- Former Terra chief and crypto fugitive are being held in isolation pending extradition proceedings.
- Kwon and his associate Han Chang-Joon are ‘well, stable’ says Kwon’s lawyer.
- Spuz Prison in Montenegro houses numerous gangsters awaiting trial.
Do Kwon breathes fresh air twice a day. His new home is occupied by organised crime members awaiting trial. And he is alone.
Kwon, the disgraced co-founder and CEO of Terraform Labs and onetime fugitive, is being held in isolation from other inmates in the pre-trial detention wing of a dilapidated prison in Montenegro, according to Goran Rodic, Kwon’s local lawyer.
Chances are it will be Kwon’s home for the foreseeable future after being convicted on June 19 of trying to use a forged Costa Rican passport to leave the tiny Balkan nation on a private jet earlier this year.
In 2022, Kwon was bestride the crypto world — a lauded entrepreneur who oversaw a blockchain ecosystem worth $60 billion.
Now guards open his cell twice a day to let him stretch his legs under in the yard at Spuz Prison, an overcrowded facility located a dozen kilometres northwest of Montenegro’s capital Podgorica.
After he was found guilty of using the bogus passport, a Montenegro judge sentenced Kwon to a four month term. Yet he and his associate, Han Chang-Joon, who was arrested at the same time trying to leave Montenegro, had virtually no chance of being released.
‘They are well, stable. The conditions are bad. It’s not like in the movies. Prison is not easy for anyone.’— Goran Rodic
That’s because Kwon is wanted by prosecutors in his native South Korea and the US on fraud charges stemming from the Terra’s meltdown in May 2022. (Han is also wanted by South Korean authorities). Aided by a stash of Bitcoin in a Swiss bank, Kwon eluded an Interpol red notice for more than six months by hiding in Serbia and Montenegro.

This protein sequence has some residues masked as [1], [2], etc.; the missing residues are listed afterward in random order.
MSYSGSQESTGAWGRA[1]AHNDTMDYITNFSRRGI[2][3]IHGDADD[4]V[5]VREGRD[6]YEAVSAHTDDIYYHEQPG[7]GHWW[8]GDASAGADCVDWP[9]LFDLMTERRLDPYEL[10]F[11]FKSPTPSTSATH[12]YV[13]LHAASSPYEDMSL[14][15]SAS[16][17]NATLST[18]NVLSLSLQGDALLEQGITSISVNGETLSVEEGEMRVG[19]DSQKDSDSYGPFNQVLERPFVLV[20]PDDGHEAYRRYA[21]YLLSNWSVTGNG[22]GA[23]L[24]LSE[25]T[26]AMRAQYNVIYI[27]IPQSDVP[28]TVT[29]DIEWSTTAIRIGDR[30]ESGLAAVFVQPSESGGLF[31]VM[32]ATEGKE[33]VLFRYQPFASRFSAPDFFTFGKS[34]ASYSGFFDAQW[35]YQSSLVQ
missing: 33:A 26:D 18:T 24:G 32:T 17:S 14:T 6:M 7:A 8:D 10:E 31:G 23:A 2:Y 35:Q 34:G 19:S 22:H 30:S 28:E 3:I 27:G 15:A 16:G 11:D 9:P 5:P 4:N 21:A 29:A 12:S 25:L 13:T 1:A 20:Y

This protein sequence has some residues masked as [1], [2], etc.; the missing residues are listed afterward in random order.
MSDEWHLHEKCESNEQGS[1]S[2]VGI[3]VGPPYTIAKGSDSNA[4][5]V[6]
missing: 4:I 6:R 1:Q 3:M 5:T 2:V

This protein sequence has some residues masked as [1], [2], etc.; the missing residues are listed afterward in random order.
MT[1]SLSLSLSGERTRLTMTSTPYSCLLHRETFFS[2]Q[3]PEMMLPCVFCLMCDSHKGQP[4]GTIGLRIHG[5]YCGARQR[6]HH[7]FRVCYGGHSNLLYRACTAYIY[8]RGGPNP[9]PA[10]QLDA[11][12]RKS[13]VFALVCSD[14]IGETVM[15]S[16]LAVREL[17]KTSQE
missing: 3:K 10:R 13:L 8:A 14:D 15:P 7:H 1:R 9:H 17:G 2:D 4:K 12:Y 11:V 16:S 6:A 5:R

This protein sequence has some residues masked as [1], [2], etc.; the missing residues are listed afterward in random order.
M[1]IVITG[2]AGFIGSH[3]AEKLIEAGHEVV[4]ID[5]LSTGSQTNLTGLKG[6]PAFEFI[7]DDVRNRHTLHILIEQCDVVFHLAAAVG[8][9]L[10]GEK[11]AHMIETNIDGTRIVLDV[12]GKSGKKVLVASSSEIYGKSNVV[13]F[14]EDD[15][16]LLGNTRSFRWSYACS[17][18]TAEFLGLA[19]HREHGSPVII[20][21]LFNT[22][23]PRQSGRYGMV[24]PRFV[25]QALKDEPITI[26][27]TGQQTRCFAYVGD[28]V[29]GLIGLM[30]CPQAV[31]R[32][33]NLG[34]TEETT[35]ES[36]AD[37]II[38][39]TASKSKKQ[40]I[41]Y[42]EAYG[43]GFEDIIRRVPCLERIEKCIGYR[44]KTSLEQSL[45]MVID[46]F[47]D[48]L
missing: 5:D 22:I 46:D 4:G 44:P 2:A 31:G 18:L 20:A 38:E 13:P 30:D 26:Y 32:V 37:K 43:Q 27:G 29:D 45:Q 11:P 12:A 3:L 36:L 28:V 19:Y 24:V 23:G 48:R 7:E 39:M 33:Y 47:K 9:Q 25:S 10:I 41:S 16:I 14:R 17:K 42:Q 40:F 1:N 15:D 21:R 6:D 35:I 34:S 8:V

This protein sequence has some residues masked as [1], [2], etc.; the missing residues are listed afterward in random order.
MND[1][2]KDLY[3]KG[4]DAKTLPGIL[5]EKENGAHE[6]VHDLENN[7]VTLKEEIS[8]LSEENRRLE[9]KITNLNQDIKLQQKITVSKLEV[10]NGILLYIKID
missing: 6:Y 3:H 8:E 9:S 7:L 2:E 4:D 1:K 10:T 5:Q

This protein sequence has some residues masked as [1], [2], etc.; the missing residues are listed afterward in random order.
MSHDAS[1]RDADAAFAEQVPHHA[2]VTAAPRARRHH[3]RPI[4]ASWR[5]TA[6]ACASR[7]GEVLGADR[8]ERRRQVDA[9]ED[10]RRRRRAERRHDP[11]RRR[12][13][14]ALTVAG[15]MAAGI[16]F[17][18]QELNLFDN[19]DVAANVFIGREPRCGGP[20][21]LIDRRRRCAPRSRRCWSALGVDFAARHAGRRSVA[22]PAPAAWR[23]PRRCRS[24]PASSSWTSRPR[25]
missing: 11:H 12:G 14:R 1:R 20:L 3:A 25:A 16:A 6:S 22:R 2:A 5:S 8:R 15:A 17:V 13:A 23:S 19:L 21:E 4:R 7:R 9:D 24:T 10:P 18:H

As Montenegro’s judicial officials weigh their extraditions both men will remain incarcerated for at least six months.
Despite the grim outlook, Kwon’s lawyer said his clients are holding up. “They are well, stable,” Rodic told DL News. “The conditions are bad. It’s not like in the movies. Prison is not easy for anyone.”
Kwon may be thankful for his solo cell. The prison is home to several members of the feuding mafia clans that thrive in the Balkans, according to Aleksandra Dubak, a legal adviser who monitors the jail for local human rights NGO Civic Alliance.
Some who are awaiting trial are lieutenants of rival gangs, who are accused of murder, planting bombs, extortion, and running an international drug smuggling ring. Gang violence is so bad behind bars, authorities have ramped up surveillance to make sure the warring members don’t cross paths, according to local media reports.
Prison officials try to prevent violence by carefully placing members of rival gangs in parts of the prison to minimise contact, according to Dubak. At the beginning of this year, there were 380 prisoners in a pre-trial detention facility with capacity for 292, according to Vijesti, a local media outlet.
“The overcrowding has been like that for years,” Dubak told DL News. “If a prisoner is alone in their cell it is for a special reason — perhaps for health, risk of violence or there’s a special request.”
As for what comes next, Rodic said it is premature to talk about appealing the forgery conviction and he is poised to begin reviewing the extradition cases.
“We still haven’t received the documentation for extradition either,” he told DL News on Tuesday morning.
In a press conference addressing the two nations’ competing claims for extradition on March 29, Minister of Justice Marko Kovac said all factors would be considered by a local judge.
“The gravity of the criminal offence, the place where the criminal offence was committed, the order in which the extradition request was received, as well as the citizenship of the person and other circumstances will be taken into account,” he said.